Sharedcreations. A Creator's Rights (6-8) Creative Commons. Attributingccmaterials. Flickr cc attribution bookmarklet maker. 31 Amazing Sites with Free Music for Videos. As you’ll have seen from the Creative Commons license type descriptions, there are a number of licenses only available for non-commercial use. So how do you know whether your project is commercial or non-commercial? Creative Commons’ own definition of commercial use is as follows: “…in any manner that is primarily intended for or directed toward commercial advantage or private monetary compensation.” Their guidelines on what constitutes non-commercial state that the following users are non-commercial: “(a) an Individual (b) a Nonprofit educational institution/library, (c) a Nonprofit organization as defined under US or equivalent law , (d) A commercial copy shop, ISP, search engine, content aggregator, blog aggregator site or similar service provider who, in the course of providing a service at the direction of the allowable NC user, may exercise a right licensed under the Creative Commons license.”
BUT …it’s not always as simple as that. 15 Best Sites for Open Source Images. Recently, a teacher we know put together a concise and effective PowerPoint presentation which was well received. The only thing was that when the students inquired where the photos came from, the teacher said he searched for them using Google. The students replied, “You mean you stole them!”
(Some of the images still prominently displayed the watermark from iStock photo!) Trust me, you don’t want to be in this position, especially if you are trying to teach the 21st Century Fluencies of Global Digital Citizenship. Through this experience, the teacher was gently reminded that he shouldn’t use any random image from the Internet without permission. 10 websites that give stunning free images. Jul 22, 2015 | Sanjay Kashyap | Here is a list of 10 websites that give you stunning images and photographs absolutely free for use on website, blogs, PDFs, slideshows and wherever you want! These 39 Sites Have Amazing Stock Photos You Can Use For Free — Vantage.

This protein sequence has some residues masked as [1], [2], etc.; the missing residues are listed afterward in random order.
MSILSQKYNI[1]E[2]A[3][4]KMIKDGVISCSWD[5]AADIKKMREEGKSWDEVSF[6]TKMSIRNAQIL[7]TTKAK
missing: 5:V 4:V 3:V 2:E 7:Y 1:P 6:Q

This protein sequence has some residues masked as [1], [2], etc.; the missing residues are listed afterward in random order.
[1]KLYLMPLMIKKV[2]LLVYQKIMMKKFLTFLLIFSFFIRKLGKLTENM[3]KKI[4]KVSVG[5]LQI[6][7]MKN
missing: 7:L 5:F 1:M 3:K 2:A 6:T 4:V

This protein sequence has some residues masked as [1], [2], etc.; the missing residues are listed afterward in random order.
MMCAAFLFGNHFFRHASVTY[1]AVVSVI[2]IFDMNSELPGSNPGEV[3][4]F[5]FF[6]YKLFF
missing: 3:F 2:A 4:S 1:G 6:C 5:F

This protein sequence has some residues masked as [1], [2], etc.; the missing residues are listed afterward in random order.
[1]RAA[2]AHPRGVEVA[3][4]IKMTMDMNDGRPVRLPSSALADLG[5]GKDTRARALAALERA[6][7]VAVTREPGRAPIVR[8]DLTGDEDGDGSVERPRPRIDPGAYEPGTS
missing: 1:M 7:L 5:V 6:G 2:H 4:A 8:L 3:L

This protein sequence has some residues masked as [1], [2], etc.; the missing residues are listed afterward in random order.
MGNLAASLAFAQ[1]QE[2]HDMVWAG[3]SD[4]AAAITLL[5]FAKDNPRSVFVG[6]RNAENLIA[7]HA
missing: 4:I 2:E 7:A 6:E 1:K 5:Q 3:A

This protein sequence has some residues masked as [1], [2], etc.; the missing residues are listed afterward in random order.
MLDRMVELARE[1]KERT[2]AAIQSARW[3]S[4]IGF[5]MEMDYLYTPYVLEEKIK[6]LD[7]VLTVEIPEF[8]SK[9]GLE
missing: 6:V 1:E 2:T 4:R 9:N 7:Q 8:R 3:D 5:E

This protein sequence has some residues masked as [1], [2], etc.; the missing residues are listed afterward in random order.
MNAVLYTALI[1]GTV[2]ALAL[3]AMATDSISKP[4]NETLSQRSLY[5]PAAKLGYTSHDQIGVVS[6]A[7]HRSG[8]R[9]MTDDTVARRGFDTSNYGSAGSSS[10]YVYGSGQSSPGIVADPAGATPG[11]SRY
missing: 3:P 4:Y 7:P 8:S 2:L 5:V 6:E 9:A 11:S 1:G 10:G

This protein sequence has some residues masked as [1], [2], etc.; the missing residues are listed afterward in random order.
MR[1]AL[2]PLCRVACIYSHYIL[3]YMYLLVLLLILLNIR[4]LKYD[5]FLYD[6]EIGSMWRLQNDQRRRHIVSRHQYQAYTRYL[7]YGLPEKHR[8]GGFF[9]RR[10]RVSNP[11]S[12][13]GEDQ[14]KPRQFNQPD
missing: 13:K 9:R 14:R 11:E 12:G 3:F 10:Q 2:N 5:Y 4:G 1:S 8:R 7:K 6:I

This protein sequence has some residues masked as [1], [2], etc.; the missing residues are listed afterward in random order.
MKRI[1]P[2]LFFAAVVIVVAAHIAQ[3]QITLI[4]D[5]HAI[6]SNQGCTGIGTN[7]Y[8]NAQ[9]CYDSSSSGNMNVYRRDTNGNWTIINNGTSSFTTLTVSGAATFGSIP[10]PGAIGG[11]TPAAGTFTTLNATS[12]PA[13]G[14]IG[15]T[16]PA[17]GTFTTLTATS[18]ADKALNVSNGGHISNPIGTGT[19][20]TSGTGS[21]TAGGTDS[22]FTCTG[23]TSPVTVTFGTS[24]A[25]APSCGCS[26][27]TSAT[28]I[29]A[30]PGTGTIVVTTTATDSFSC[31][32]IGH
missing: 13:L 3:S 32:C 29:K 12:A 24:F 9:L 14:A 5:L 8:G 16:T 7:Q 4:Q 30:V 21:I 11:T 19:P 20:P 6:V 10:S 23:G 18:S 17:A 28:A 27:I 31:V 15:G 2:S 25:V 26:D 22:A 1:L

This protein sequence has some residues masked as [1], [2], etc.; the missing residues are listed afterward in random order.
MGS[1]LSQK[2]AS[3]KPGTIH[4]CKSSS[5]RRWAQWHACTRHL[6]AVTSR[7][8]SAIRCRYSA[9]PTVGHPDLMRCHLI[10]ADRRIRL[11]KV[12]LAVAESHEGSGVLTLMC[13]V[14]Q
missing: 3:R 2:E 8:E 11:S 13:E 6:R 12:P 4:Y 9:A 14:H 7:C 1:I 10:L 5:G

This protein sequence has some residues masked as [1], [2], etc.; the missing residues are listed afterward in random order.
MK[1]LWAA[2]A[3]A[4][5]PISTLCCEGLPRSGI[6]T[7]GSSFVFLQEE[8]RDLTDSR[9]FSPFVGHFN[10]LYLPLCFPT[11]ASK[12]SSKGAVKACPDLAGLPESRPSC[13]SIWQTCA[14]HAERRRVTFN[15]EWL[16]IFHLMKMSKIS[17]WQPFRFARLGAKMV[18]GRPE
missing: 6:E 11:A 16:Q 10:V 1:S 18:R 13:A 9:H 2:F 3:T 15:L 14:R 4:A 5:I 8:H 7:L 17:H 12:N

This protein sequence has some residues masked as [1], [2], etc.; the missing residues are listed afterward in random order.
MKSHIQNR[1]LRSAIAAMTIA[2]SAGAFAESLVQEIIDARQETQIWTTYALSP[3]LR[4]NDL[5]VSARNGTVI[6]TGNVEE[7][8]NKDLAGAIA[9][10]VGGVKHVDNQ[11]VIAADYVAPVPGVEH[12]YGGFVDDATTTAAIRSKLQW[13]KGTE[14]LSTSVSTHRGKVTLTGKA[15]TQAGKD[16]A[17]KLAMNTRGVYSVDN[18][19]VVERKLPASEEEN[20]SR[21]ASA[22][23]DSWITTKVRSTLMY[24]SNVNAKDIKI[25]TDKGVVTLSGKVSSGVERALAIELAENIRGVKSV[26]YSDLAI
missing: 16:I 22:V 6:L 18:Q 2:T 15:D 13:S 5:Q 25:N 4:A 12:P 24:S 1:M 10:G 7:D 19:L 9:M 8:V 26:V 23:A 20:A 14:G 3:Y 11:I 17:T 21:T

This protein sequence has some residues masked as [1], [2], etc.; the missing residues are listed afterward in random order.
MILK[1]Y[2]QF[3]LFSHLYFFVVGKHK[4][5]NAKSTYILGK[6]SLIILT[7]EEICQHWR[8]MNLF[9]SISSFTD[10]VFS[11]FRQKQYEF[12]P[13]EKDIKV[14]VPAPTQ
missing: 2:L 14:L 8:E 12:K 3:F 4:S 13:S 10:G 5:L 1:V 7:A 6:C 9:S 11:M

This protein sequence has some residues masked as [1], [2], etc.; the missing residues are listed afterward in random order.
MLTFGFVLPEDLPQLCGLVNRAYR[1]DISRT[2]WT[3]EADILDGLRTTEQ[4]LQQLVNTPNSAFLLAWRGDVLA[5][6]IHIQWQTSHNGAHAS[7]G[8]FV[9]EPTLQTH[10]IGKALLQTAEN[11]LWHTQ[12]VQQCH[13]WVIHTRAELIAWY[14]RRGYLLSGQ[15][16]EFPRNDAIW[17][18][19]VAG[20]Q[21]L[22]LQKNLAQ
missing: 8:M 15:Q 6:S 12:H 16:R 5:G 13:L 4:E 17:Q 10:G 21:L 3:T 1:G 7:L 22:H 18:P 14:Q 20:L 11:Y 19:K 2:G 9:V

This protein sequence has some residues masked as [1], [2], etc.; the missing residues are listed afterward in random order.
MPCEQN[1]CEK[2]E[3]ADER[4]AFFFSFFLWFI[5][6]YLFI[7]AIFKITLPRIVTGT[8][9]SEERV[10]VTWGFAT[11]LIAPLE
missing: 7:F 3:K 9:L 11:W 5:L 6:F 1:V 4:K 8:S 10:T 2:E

Ethical Blogging: Sourcing Images. Another Wednesday, another post on ethical blogging! For those who are just coming to Future Conscience, I have recently started a series of posts on what we feel are some good blogging practices. Explainer: Creative Commons. The digital age has presented many and diverse challenges for copyright law. The rapid uptake of digital, networked technologies led to widespread online distribution of content, as well as the emergence of new practices and technologies that enabled digital content to be shared, reused and remixed on an unprecedented scale.
But while technology provided the capacity for sharing and reuse of content to occur on a vast scale, legal restrictions on the use of copyright material hampered its negotiability in the digital environment. The Power of Open. Creative Commons Starts with Making – A Reflection on Creating and Sharing – Read Write Respond. Flickr photo shared by mrkrndvs under a Creative Commons ( BY-SA ) license I was reminded again this week about the importance of Creative Commons. Firstly, my students got a bit stuck getting their heads around what was right for use while creating presentations, while secondly, Mark Anderson wrote a post sharing why he worries about teachers blogging. Beyond the initial frustration about the lack of foresight in regards to the wider audience and subsequent poor judgement, Anderson discusses his concern over the use and reference to content.
From copying someone else’s image to sharing student images, he provides three suggestions: How To Attribute Creative Commons Photos. Oh no they didn't - Google Slides. How to Search For and Attribute Open Source Images. If you’re a content creator, you already know that high-quality images make posts more enticing to readers.
The Internet is chock-full of digital images, but which ones are free to use? Quick Reference Guide to Finding Creative Commons Material. Creative Commons Aotearoa New Zealand. Creative Commons: What Every Educator Needs to Know. What does Creative Commons mean? (Infographic) Broadcast Yourself. Wanna Work Together?